Strickland Urges Immediate Improvements to VHA Community Care Program to Support Veterans
Olympia, WA—Congresswoman Marilyn Strickland (WA-10) submitted a statement for the record to the Veterans Affairs Committee regarding scheduling and appointment delays and communications breakdowns for veterans living in Washington’s 10th Congressional District are experiencing through the Veterans Health Administration’s (VHA) Community Care program. (Please find a copy of the Congresswoman’s Statement for the Record below and attached.)
“Congress created the Community Care program to help veterans get high-quality and timely health services from community health care providers when they are unable to do so from the VA’s own facilities. But in order for the Community Care program to fulfill its goal, immediate changes must be made to address the delays, unanswered calls, and unreturned voicemails that veterans in my district are experiencing right now. Whether the answer is additional Patient Advocates or higher standards for patient care, we must ensure that our veterans are able to get the help they need when they need it.” said Congresswoman Strickland.
This is the latest effort by Strickland to advocate for veterans, and follows up on her previous work, including introducing the bipartisan Military Hunger Prevention Act to help low-income military families living with food insecurity make ends meet. She also led her fellow Korean American Members of Congress in introducing legislation to award the Congressional Gold Medal to Colonel Young Oak Kim in recognition of his extraordinary heroism, leadership, and humanitarianism.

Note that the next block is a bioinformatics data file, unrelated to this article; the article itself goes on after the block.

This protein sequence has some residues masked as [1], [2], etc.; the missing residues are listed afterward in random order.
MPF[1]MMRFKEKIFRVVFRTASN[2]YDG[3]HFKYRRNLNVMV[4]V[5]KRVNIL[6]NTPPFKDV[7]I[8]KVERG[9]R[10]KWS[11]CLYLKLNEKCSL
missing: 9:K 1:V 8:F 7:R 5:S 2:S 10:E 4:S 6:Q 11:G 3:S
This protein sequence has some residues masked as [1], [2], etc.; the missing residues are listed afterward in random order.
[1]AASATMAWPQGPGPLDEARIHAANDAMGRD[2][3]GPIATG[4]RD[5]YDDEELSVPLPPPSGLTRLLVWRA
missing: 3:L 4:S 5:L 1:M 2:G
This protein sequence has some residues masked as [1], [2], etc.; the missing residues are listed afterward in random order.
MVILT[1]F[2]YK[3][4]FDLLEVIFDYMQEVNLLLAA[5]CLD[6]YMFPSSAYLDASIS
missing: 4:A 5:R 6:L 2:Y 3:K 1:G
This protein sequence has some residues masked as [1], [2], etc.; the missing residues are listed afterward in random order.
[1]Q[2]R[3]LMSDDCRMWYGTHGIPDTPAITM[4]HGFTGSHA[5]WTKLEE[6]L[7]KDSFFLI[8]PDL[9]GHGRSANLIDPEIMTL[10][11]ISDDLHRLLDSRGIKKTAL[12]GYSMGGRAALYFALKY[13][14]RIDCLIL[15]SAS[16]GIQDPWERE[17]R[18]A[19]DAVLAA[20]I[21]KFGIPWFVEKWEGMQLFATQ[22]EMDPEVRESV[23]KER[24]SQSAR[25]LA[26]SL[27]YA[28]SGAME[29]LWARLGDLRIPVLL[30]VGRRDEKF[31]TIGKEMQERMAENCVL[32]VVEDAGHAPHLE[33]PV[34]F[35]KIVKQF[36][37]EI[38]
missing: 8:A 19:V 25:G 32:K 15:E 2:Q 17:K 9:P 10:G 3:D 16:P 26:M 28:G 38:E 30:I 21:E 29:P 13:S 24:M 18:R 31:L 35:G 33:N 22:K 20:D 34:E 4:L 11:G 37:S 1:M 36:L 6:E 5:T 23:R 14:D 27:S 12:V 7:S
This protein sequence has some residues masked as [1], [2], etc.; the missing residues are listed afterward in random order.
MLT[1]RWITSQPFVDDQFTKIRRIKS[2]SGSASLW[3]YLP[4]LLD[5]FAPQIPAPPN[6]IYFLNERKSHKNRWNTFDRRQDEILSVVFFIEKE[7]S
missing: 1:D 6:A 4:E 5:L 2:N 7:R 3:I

Please find the full text of Congresswoman Strickland’s statement for the record below.
May 26, 2021
Dear Chairman Takano, Ranking Member Bost, and Members of the Committee:
Thank you for the opportunity to provide testimony today and for the important work you do to improve the lives of the men and women who have served our country. I also appreciate the hard work that the Biden Administration and Secretary McDonough have been doing to make process and service improvements at the Department of Veterans Affairs and know that we stand together in wanting the best possible care for our veterans. I am testifying today to draw attention to an important issue which has been raised repeatedly by veterans in my district: scheduling and appointment delays and communications breakdowns through the Veterans Health Administration’s (VHA) Community Care program.
As you know, the Community Care program was passed into law as a part of the 2018 VA MISSION Act. The program is designed to help veterans get health services from community health care providers when they are unable to do so from the VA’s own facilities. Congress created this program so that veterans are able to get the medical care they require in a timely, quality manner and, through partnerships with community health care providers, builds out the VA’s capacity to get its patients the care they deserve.